Metroid Dread: Review



For clarification, this review is spoiler-free and will not discuss story details from beyond the first 15 minutes but will discuss the core concepts of what makes this game worth your time and money.


Metroid has been one of many staples within Nintendo’s catalogue of award-winning IPs since the first entry arrived in 1986. Although this was before my time (Alive since 95) Metroid proved to be a hit, as 5 years later a sequel was born, Metroid 2 – Return of Samus. Spanning the 35 years after its introduction we were treated to a series of hiatuses producing multiple series entries. Metroid has long been a nonlinear platform game, dabbling within typical sci-fi action that required the player to plan, explore and learn through various challenges.


Although entries across the board have moved between 2D and 3D through the years, the roots remain within a 2D inspired side-scrolling format. As we look at the latest entry within the series Metroid Dread, from the advertisements alone we can see evidence of the roots that made these games so popular. Combined with a sense of anxiety and horror not yet explored in the series and a beautiful new art style favouring 3D side-scrolling. Dread proves to be a promising addition to the series on paper.


Metroid Dread opens with a short recap of Samus’s adventures, the most recent chapter that is highlighted being Metroid Fusion. Wrapping the details up through a series of simple art slides we are given the current goal of bounty hunter Samus Aran through an entry detailing her plan to visit a planet housing an old foe. Within the intro of the game, the new visual style is highlighted, showcasing just how beautiful the world of Metroid can be. What follows is a series of cutscenes and plot that eventually lead to the age-old trope of ‘You passed out and someone stole all your cool endgame stuff’. It may be a trope, but this ultimately serves to allow the player to progress and earn these powers back, even gaining additional powers in the process.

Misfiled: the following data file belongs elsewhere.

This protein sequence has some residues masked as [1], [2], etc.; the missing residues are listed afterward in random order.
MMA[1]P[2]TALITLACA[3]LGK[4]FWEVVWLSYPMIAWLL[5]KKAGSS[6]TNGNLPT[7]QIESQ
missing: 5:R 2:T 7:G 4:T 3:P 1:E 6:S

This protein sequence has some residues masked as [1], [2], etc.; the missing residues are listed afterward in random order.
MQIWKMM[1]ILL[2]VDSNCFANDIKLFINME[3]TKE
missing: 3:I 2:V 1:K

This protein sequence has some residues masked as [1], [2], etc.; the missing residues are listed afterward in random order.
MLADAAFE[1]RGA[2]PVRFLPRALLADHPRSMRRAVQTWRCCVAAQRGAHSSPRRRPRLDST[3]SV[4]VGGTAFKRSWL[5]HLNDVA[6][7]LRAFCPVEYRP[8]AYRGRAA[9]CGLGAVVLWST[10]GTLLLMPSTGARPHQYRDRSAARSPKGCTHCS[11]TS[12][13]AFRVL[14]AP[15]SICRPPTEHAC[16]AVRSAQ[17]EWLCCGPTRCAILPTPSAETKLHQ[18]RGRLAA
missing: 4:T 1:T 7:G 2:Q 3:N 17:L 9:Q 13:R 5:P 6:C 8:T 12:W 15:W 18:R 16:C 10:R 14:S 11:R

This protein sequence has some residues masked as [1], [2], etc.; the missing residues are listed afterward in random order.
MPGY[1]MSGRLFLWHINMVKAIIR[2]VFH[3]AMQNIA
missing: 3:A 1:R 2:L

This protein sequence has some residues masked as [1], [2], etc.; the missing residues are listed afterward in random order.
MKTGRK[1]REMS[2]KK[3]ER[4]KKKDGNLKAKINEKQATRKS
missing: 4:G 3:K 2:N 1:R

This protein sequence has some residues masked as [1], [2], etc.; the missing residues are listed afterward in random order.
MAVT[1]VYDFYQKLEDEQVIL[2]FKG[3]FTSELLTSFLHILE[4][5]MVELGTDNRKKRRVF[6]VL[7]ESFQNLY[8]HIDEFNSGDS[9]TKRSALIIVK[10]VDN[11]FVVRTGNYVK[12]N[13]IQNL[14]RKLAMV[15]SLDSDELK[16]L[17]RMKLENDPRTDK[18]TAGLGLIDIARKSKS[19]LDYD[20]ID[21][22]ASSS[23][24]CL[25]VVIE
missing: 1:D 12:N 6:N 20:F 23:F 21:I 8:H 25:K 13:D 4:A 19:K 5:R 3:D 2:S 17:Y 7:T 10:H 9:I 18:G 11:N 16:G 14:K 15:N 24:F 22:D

Gaining powers and moving through the various labyrinths will be how you proceed through this game, with narrated plot points and the odd cutscene also thrown in along the way. The goal of the game is to exit the death trap, however, there is a catch to this tried and tested playstyle. Shortly after you awaken, powerless and admittedly less broad, you encounter a special form of the enemy that sets Dread apart from other entries.


The E.M.M.I. robots that you may have spied on the cover art or in any promotional material are the main source of anxiety in Dread. These tall droids will pursue Samus endlessly and stop at nothing to catch her, pin her and stab her. E.M.M.I.s are fast and when a well-placed shot does nothing, initially your only option is to run and not look back. The saving grace of these mechanical monsters is that they are isolated to specific areas, giving you a chance to catch your breath as you explore. Although there is a way to permanently deal with them, this does not take away from the relentless chases that lead to anxiety-filled panic jumping along the way.


Ultimately this leads to a challenging adventure that will require your patience, reaction and resolve to be tested. The E.M.M.I.s can be seen as mini-bosses as they don’t really require much combat and are more a puzzle to be solved. There are however also several bosses throughout the game that will require more combat prowess. The Metroid series has always required a set amount of skill to progress through its many trials, demanding players be both agile and effective. Metroid dread doubles down on this concept, leaving very little margin for error.


Although this can be seen as quite harsh in comparison to previous titles, a little patience and practice will lead you to victory. If you’re a fan of previous titles, this instalment will reignite the love you had for the series. If you’re new to the Metroid games, this title provides enough to entertain any player who likes a challenge. In conclusion, Metroid dread is an inviting love letter to an age-old series that provides callbacks, challenges and an overall thrilling time.


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